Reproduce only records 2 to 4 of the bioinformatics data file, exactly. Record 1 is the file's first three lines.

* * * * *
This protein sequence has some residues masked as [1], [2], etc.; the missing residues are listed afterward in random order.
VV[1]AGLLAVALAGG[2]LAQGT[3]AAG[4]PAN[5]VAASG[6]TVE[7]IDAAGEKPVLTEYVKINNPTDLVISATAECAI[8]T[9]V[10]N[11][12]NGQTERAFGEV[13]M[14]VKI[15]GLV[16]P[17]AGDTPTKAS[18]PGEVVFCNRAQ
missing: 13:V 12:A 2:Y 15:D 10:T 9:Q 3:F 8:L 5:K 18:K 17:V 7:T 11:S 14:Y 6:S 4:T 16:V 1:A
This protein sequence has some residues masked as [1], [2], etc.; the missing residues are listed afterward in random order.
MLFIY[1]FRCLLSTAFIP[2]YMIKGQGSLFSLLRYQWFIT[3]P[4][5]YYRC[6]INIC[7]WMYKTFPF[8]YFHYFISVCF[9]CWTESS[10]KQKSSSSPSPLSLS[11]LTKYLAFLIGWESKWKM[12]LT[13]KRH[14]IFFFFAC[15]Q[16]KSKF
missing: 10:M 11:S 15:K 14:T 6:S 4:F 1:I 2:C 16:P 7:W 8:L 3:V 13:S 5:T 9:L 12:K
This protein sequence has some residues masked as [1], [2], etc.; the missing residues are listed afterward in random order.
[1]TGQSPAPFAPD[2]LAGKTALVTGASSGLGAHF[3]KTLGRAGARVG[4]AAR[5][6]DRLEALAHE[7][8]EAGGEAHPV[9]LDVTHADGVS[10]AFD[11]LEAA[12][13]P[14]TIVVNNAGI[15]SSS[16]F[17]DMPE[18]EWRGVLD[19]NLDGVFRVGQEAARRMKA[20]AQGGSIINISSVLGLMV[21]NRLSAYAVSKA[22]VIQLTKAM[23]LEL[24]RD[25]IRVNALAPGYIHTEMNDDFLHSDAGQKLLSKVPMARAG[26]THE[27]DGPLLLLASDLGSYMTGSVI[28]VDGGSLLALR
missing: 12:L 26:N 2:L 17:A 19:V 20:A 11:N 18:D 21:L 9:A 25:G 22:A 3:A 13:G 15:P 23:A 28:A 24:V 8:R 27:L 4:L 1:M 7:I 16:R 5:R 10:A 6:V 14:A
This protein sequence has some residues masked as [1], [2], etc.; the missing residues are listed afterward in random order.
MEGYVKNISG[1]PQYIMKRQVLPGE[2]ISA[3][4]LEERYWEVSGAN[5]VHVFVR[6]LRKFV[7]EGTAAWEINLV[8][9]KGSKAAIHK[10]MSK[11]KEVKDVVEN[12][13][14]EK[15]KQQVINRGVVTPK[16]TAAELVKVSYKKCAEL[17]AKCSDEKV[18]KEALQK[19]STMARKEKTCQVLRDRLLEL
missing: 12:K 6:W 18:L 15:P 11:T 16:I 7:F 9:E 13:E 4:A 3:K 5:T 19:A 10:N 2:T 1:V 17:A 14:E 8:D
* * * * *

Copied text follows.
This protein sequence has some residues masked as [1], [2], etc.; the missing residues are listed afterward in random order.
MLFIY[1]FRCLLSTAFIP[2]YMIKGQGSLFSLLRYQWFIT[3]P[4][5]YYRC[6]INIC[7]WMYKTFPF[8]YFHYFISVCF[9]CWTESS[10]KQKSSSSPSPLSLS[11]LTKYLAFLIGWESKWKM[12]LT[13]KRH[14]IFFFFAC[15]Q[16]KSKF
missing: 10:M 11:S 15:K 14:T 6:S 4:F 1:I 2:C 16:P 7:W 8:L 3:V 13:S 5:T 9:L 12:K
This protein sequence has some residues masked as [1], [2], etc.; the missing residues are listed afterward in random order.
[1]TGQSPAPFAPD[2]LAGKTALVTGASSGLGAHF[3]KTLGRAGARVG[4]AAR[5][6]DRLEALAHE[7][8]EAGGEAHPV[9]LDVTHADGVS[10]AFD[11]LEAA[12][13]P[14]TIVVNNAGI[15]SSS[16]F[17]DMPE[18]EWRGVLD[19]NLDGVFRVGQEAARRMKA[20]AQGGSIINISSVLGLMV[21]NRLSAYAVSKA[22]VIQLTKAM[23]LEL[24]RD[25]IRVNALAPGYIHTEMNDDFLHSDAGQKLLSKVPMARAG[26]THE[27]DGPLLLLASDLGSYMTGSVI[28]VDGGSLLALR
missing: 12:L 26:N 2:L 17:A 19:V 20:A 11:N 18:D 21:L 9:A 25:G 22:A 3:A 13:G 15:P 23:A 28:A 24:V 8:R 27:L 4:L 1:M 7:I 16:R 5:R 10:A 6:V 14:A
This protein sequence has some residues masked as [1], [2], etc.; the missing residues are listed afterward in random order.
MEGYVKNISG[1]PQYIMKRQVLPGE[2]ISA[3][4]LEERYWEVSGAN[5]VHVFVR[6]LRKFV[7]EGTAAWEINLV[8][9]KGSKAAIHK[10]MSK[11]KEVKDVVEN[12][13][14]EK[15]KQQVINRGVVTPK[16]TAAELVKVSYKKCAEL[17]AKCSDEKV[18]KEALQK[19]STMARKEKTCQVLRDRLLEL
missing: 12:K 6:W 18:L 15:P 11:T 16:I 7:F 9:E 13:E 4:A 3:K 5:T 19:A 10:N 2:T 1:V 17:A 14:E 8:D